piece already written and graded in another course. You will be given time in class to engage in peer conferencing
about your writing. Drafts containing feedback from colleagues must be submitted as part of the portfolio, along
with evidence of prewriting activities. Individual writing pieces will be scored based on Kentucky’s Holistic
Scoring Guide. Full portfolios will be scored using the portfolio feedback form.
*Note: This assignment may be included in your Middle School TEP portfolio under NTS #8.
Kentucky’s Holistic Scoring Guide
7 5-6 3-4 1-2
Distinguished Proficient Apprentice Novice
Well-established Focused on a purpose; Some evidence of Limited awareness of
purpose and clear awareness of audience; communicating with an audience and/or
focus; strong awareness evidence of voice audience for a specific purpose
of audience; evidence and/or suitable tone purpose; some lapses in Minimal idea
of distinctive voice Depth of idea focus development; limited
and/or appropriate tone development supported Unelaborated idea and/or unrelated details
Depth and complexity by elaborated, relevant development; Random and/or weak
of ideas supported by details unelaborated and/or organization
rich, engaging, and/or Logical, coherent repetitious details Incorrect and/or
pertinent details; organization Lapses in organization ineffective sentence
evidence of analysis, Controlled and varied and coherence structure
reflection insight sentence structure Simplistic and/or Incorrect and/or
Careful and/or subtle Acceptable, effective awkward sentence ineffective language
organization language structure Errors in spelling,
Variety in sentence Few errors in spelling, Simplistic and/or punctuation, and
structure and length that punctuation, and imprecise language capitalization
enhances effect of capitalization relative to Some errors in spelling, disproportionate to
writing length and complexity punctuation, and length and complexity
Precise and/or rich capitalization that do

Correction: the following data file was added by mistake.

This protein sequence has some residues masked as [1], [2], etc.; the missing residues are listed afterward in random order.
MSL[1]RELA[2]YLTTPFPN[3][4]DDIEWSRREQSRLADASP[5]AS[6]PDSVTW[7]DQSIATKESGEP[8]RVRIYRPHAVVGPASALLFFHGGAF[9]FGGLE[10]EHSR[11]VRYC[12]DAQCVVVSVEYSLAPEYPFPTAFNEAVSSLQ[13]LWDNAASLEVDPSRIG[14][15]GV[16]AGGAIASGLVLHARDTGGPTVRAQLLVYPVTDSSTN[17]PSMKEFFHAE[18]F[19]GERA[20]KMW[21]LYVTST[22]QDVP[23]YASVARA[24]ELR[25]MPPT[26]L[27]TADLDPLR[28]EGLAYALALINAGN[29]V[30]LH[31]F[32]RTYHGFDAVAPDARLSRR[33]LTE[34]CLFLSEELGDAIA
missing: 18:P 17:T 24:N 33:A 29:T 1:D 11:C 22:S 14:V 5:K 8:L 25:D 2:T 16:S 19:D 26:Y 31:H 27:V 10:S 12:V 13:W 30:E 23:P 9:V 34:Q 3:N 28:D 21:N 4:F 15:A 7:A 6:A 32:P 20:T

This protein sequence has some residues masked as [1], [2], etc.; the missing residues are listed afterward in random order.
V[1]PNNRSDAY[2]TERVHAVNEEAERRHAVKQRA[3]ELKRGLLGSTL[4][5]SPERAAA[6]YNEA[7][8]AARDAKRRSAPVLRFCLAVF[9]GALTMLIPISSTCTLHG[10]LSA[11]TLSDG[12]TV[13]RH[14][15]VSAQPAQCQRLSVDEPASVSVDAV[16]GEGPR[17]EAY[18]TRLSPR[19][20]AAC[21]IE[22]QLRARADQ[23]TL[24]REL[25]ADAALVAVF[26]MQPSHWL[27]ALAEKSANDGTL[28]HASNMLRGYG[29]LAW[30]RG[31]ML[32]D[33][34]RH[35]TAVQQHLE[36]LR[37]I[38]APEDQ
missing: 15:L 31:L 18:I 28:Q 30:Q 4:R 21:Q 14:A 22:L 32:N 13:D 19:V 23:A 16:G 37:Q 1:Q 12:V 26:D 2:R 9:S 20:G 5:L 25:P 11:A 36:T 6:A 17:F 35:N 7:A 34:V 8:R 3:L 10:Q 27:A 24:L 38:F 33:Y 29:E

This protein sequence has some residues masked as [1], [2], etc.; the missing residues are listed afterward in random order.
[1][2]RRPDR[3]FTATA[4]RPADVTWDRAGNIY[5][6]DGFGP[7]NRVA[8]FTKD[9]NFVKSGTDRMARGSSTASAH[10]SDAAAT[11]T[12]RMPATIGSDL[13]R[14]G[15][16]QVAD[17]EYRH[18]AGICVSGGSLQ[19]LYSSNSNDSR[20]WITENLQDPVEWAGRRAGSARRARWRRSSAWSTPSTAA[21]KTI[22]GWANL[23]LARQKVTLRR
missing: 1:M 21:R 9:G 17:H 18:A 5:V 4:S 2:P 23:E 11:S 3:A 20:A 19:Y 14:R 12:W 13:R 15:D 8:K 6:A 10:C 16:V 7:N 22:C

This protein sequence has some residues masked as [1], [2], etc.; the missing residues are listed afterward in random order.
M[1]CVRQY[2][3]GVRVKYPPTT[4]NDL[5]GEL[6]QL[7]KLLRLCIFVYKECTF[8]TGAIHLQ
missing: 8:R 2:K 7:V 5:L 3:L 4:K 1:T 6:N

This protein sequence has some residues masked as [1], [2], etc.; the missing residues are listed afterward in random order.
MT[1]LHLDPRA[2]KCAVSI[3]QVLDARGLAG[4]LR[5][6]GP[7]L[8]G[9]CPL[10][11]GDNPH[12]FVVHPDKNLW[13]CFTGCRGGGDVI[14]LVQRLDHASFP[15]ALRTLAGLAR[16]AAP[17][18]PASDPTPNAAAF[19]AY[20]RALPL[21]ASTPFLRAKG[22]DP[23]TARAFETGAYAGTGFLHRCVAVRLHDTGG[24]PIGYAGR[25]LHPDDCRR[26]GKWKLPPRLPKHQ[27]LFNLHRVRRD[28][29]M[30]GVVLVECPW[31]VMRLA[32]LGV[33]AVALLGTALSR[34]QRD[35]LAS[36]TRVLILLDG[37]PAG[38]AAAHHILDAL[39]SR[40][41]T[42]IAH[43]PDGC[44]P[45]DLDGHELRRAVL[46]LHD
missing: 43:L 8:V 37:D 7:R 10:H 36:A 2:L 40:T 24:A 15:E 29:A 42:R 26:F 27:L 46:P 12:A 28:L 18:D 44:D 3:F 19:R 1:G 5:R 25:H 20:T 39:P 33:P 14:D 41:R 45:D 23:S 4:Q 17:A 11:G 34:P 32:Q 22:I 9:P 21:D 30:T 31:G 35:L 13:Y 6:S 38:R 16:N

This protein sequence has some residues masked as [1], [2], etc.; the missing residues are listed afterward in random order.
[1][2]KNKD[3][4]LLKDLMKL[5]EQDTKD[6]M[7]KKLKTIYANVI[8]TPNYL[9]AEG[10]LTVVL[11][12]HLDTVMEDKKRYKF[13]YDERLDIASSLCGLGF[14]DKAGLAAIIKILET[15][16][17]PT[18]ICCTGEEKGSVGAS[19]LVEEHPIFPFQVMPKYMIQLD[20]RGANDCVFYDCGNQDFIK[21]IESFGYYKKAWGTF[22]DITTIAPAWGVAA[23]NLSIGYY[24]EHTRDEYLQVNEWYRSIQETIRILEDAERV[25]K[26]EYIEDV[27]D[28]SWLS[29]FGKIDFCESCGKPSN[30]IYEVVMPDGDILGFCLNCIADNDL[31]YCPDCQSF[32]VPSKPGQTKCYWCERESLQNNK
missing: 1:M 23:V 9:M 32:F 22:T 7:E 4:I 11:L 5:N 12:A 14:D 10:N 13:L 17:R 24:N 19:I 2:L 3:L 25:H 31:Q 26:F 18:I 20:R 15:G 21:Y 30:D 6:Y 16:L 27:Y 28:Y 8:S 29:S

language not interfere with
Control of spelling, communication
Portfolio Feedback Form
Writing Genres Value Points Earned
Personal expressive (e.g. personal narrative, memoir, personal essay) 7
Evidence of pre-writing included 2
Draft with feedback included 2
Transactive (e.g. editorial, feature article) 7
Evidence of pre-writing included 2
Draft with feedback included 2
Literary (e.g. fable, short story, recycled fairy tale, epic poem) 7
Evidence of pre-writing included 2
Draft with feedback included 2
Letter to reviewer 7
Evidence of pre-writing included 2
Draft with feedback included 2
In-class peer review 3
Portfolio presentation (mechanics, spelling, organization) 3
Total Points 50
Alignment of Course Experiences
A check list depicting the congruence of course experiences with the various standards of the Department of
Curriculum and Instruction and the College of Education, the Educational Professional Standards Board, the
Kentucky Department of Education, and the International Reading Association/National Council of Teachers of
English Standards for the English Language Arts to which we must align follows this brief narrative that explains
the context for the checklist.
The conceptual framework for the professional education unit at the University of Kentucky (UK) is guided by
the theme, Research and Reflection for Learning and Leading. This theme is aligned closely with both the
institutional vision and mission of UK and the vision and mission of the professional education unit. The theme
reflects and guides how we approach preparation of professional educators within the context of a research
extensive, land grant university. The mission of the Department of Curriculum and Instruction is to 1) Design,
develop, and implement programs that will improve the quality of elementary, middle, and secondary education
and provide educational leaders; 2) Prepare teachers and provide continuing professional development; 3)
Conduct and disseminate research; and 4) Provide services in a variety of educational and professional settings.
The Middle School Teacher Education Program (Middle School TEP) supports the College of Education’s
focus on the teacher as a reflective decision maker. The program emphasizes the development of professionally